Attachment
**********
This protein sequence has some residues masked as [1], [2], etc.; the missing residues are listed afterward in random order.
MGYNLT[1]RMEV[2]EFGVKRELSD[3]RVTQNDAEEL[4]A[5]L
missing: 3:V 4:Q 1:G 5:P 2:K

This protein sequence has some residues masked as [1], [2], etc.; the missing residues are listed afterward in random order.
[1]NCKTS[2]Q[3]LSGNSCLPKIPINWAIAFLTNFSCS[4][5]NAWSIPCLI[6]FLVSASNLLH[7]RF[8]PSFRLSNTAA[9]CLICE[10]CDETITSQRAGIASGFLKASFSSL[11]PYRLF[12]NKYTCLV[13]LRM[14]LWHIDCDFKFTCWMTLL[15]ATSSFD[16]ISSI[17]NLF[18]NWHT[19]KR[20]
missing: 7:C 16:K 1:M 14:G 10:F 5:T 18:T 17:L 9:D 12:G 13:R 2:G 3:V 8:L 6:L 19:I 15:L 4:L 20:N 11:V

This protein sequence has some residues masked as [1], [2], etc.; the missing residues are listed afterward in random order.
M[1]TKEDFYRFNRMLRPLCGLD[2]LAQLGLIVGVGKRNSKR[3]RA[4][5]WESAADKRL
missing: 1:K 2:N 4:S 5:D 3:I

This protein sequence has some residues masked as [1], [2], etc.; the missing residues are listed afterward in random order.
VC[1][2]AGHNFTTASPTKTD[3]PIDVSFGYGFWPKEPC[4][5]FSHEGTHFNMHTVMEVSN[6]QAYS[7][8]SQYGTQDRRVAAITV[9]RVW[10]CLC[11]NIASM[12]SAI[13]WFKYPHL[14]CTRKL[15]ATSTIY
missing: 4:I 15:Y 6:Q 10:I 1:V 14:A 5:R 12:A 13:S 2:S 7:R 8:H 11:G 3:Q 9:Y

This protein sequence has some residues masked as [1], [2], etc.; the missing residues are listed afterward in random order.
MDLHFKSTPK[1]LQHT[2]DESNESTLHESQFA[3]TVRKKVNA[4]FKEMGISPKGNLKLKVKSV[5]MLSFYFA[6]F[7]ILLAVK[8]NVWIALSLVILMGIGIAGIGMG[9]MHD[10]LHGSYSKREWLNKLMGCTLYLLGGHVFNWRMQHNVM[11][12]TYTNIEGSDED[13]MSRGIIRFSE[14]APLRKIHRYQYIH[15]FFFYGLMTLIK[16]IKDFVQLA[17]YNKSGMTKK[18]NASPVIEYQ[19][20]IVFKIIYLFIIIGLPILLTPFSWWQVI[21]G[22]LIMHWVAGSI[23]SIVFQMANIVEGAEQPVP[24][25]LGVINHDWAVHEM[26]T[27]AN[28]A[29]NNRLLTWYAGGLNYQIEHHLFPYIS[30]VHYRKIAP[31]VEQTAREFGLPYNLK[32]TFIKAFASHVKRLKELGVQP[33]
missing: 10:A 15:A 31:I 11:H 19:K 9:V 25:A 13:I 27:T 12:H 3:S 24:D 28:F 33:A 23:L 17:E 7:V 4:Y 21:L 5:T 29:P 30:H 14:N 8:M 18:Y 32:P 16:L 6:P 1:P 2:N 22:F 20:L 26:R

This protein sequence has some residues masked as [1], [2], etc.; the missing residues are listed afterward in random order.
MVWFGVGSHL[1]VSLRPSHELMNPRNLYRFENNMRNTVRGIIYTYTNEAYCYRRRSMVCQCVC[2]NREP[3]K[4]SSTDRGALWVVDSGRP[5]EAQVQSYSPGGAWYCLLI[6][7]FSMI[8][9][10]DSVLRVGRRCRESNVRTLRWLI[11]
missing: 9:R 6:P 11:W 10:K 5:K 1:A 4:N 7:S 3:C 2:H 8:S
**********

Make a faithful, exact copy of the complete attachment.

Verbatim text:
This protein sequence has some residues masked as [1], [2], etc.; the missing residues are listed afterward in random order.
MGYNLT[1]RMEV[2]EFGVKRELSD[3]RVTQNDAEEL[4]A[5]L
missing: 3:V 4:Q 1:G 5:P 2:K

This protein sequence has some residues masked as [1], [2], etc.; the missing residues are listed afterward in random order.
[1]NCKTS[2]Q[3]LSGNSCLPKIPINWAIAFLTNFSCS[4][5]NAWSIPCLI[6]FLVSASNLLH[7]RF[8]PSFRLSNTAA[9]CLICE[10]CDETITSQRAGIASGFLKASFSSL[11]PYRLF[12]NKYTCLV[13]LRM[14]LWHIDCDFKFTCWMTLL[15]ATSSFD[16]ISSI[17]NLF[18]NWHT[19]KR[20]
missing: 7:C 16:K 1:M 14:G 10:F 5:T 18:T 17:L 9:D 12:G 13:R 2:G 3:V 8:L 6:L 19:I 15:L 4:L 20:N 11:V

This protein sequence has some residues masked as [1], [2], etc.; the missing residues are listed afterward in random order.
M[1]TKEDFYRFNRMLRPLCGLD[2]LAQLGLIVGVGKRNSKR[3]RA[4][5]WESAADKRL
missing: 1:K 2:N 4:S 5:D 3:I

This protein sequence has some residues masked as [1], [2], etc.; the missing residues are listed afterward in random order.
VC[1][2]AGHNFTTASPTKTD[3]PIDVSFGYGFWPKEPC[4][5]FSHEGTHFNMHTVMEVSN[6]QAYS[7][8]SQYGTQDRRVAAITV[9]RVW[10]CLC[11]NIASM[12]SAI[13]WFKYPHL[14]CTRKL[15]ATSTIY
missing: 4:I 15:Y 6:Q 10:I 1:V 14:A 5:R 12:A 13:S 2:S 7:R 8:H 11:G 3:Q 9:Y

This protein sequence has some residues masked as [1], [2], etc.; the missing residues are listed afterward in random order.
MDLHFKSTPK[1]LQHT[2]DESNESTLHESQFA[3]TVRKKVNA[4]FKEMGISPKGNLKLKVKSV[5]MLSFYFA[6]F[7]ILLAVK[8]NVWIALSLVILMGIGIAGIGMG[9]MHD[10]LHGSYSKREWLNKLMGCTLYLLGGHVFNWRMQHNVM[11][12]TYTNIEGSDED[13]MSRGIIRFSE[14]APLRKIHRYQYIH[15]FFFYGLMTLIK[16]IKDFVQLA[17]YNKSGMTKK[18]NASPVIEYQ[19][20]IVFKIIYLFIIIGLPILLTPFSWWQVI[21]G[22]LIMHWVAGSI[23]SIVFQMANIVEGAEQPVP[24][25]LGVINHDWAVHEM[26]T[27]AN[28]A[29]NNRLLTWYAGGLNYQIEHHLFPYIS[30]VHYRKIAP[31]VEQTAREFGLPYNLK[32]TFIKAFASHVKRLKELGVQP[33]
missing: 10:A 15:A 31:I 11:H 19:K 9:V 25:A 13:I 27:T 12:H 3:S 24:D 28:F 33:A 23:L 17:E 7:V 4:Y 21:L 5:T 29:P 30:H 14:N 8:M 18:Y 32:P 16:L 6:P 1:P 2:N 22:F 20:L 26:R

This protein sequence has some residues masked as [1], [2], etc.; the missing residues are listed afterward in random order.
MVWFGVGSHL[1]VSLRPSHELMNPRNLYRFENNMRNTVRGIIYTYTNEAYCYRRRSMVCQCVC[2]NREP[3]K[4]SSTDRGALWVVDSGRP[5]EAQVQSYSPGGAWYCLLI[6][7]FSMI[8][9][10]DSVLRVGRRCRESNVRTLRWLI[11]
missing: 9:R 6:P 11:W 10:K 5:K 1:A 4:N 7:S 3:C 2:H 8:S